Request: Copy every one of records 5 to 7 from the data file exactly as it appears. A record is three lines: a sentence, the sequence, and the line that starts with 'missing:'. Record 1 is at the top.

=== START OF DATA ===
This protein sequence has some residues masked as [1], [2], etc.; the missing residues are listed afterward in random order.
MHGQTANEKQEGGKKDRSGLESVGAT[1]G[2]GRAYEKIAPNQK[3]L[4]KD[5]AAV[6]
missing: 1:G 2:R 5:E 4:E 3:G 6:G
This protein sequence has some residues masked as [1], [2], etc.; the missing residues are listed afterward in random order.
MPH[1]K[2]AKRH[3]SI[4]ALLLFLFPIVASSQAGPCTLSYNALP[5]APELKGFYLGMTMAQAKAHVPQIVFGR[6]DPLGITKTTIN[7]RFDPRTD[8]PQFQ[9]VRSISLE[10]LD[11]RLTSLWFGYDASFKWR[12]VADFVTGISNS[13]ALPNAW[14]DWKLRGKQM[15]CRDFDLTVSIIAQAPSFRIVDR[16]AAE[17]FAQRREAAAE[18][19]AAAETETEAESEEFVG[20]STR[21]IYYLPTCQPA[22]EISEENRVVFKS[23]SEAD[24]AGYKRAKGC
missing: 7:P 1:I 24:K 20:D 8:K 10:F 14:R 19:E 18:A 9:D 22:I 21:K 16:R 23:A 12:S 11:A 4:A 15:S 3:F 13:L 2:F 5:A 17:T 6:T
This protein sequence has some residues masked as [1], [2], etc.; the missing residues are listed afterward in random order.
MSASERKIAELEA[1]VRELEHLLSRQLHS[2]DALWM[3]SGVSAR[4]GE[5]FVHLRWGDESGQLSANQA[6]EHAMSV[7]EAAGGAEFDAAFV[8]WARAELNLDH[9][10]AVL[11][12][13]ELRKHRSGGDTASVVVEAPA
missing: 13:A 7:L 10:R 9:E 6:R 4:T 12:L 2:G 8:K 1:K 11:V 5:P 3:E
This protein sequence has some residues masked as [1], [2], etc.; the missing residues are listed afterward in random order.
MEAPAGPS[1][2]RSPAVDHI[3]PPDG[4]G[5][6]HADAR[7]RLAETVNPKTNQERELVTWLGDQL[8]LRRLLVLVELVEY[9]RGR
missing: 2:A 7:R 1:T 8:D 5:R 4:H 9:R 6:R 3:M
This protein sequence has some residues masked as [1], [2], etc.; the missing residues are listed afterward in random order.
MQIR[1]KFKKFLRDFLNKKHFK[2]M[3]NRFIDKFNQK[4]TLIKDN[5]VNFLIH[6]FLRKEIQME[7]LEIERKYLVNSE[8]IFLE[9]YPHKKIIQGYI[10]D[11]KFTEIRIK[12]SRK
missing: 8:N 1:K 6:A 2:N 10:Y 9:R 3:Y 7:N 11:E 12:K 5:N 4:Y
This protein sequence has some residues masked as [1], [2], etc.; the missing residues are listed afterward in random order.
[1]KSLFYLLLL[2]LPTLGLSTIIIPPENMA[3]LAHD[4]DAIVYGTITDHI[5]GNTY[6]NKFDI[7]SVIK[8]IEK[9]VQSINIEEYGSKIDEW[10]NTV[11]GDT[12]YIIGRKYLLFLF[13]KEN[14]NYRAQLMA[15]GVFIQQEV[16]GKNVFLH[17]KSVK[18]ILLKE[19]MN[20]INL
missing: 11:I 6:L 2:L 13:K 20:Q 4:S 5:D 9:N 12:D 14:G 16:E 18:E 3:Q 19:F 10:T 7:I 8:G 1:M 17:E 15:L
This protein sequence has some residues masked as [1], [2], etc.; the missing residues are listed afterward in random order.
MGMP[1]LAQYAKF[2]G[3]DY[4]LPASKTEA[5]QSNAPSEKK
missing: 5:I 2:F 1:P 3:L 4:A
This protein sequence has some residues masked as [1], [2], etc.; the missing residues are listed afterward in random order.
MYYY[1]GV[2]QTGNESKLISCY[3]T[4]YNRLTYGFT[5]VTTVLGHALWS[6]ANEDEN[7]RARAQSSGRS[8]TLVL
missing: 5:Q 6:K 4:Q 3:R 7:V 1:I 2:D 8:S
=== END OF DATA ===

This protein sequence has some residues masked as [1], [2], etc.; the missing residues are listed afterward in random order.
MQIR[1]KFKKFLRDFLNKKHFK[2]M[3]NRFIDKFNQK[4]TLIKDN[5]VNFLIH[6]FLRKEIQME[7]LEIERKYLVNSE[8]IFLE[9]YPHKKIIQGYI[10]D[11]KFTEIRIK[12]SRK
missing: 8:N 1:K 6:A 2:N 10:Y 9:R 3:Y 7:N 11:E 12:K 5:N 4:Y
This protein sequence has some residues masked as [1], [2], etc.; the missing residues are listed afterward in random order.
[1]KSLFYLLLL[2]LPTLGLSTIIIPPENMA[3]LAHD[4]DAIVYGTITDHI[5]GNTY[6]NKFDI[7]SVIK[8]IEK[9]VQSINIEEYGSKIDEW[10]NTV[11]GDT[12]YIIGRKYLLFLF[13]KEN[14]NYRAQLMA[15]GVFIQQEV[16]GKNVFLH[17]KSVK[18]ILLKE[19]MN[20]INL
missing: 11:I 6:L 2:L 13:K 20:Q 4:S 5:D 9:N 12:D 14:G 16:E 18:E 3:Q 19:F 10:T 7:I 8:G 1:M 17:E 15:L
This protein sequence has some residues masked as [1], [2], etc.; the missing residues are listed afterward in random order.
MGMP[1]LAQYAKF[2]G[3]DY[4]LPASKTEA[5]QSNAPSEKK
missing: 5:I 2:F 1:P 3:L 4:A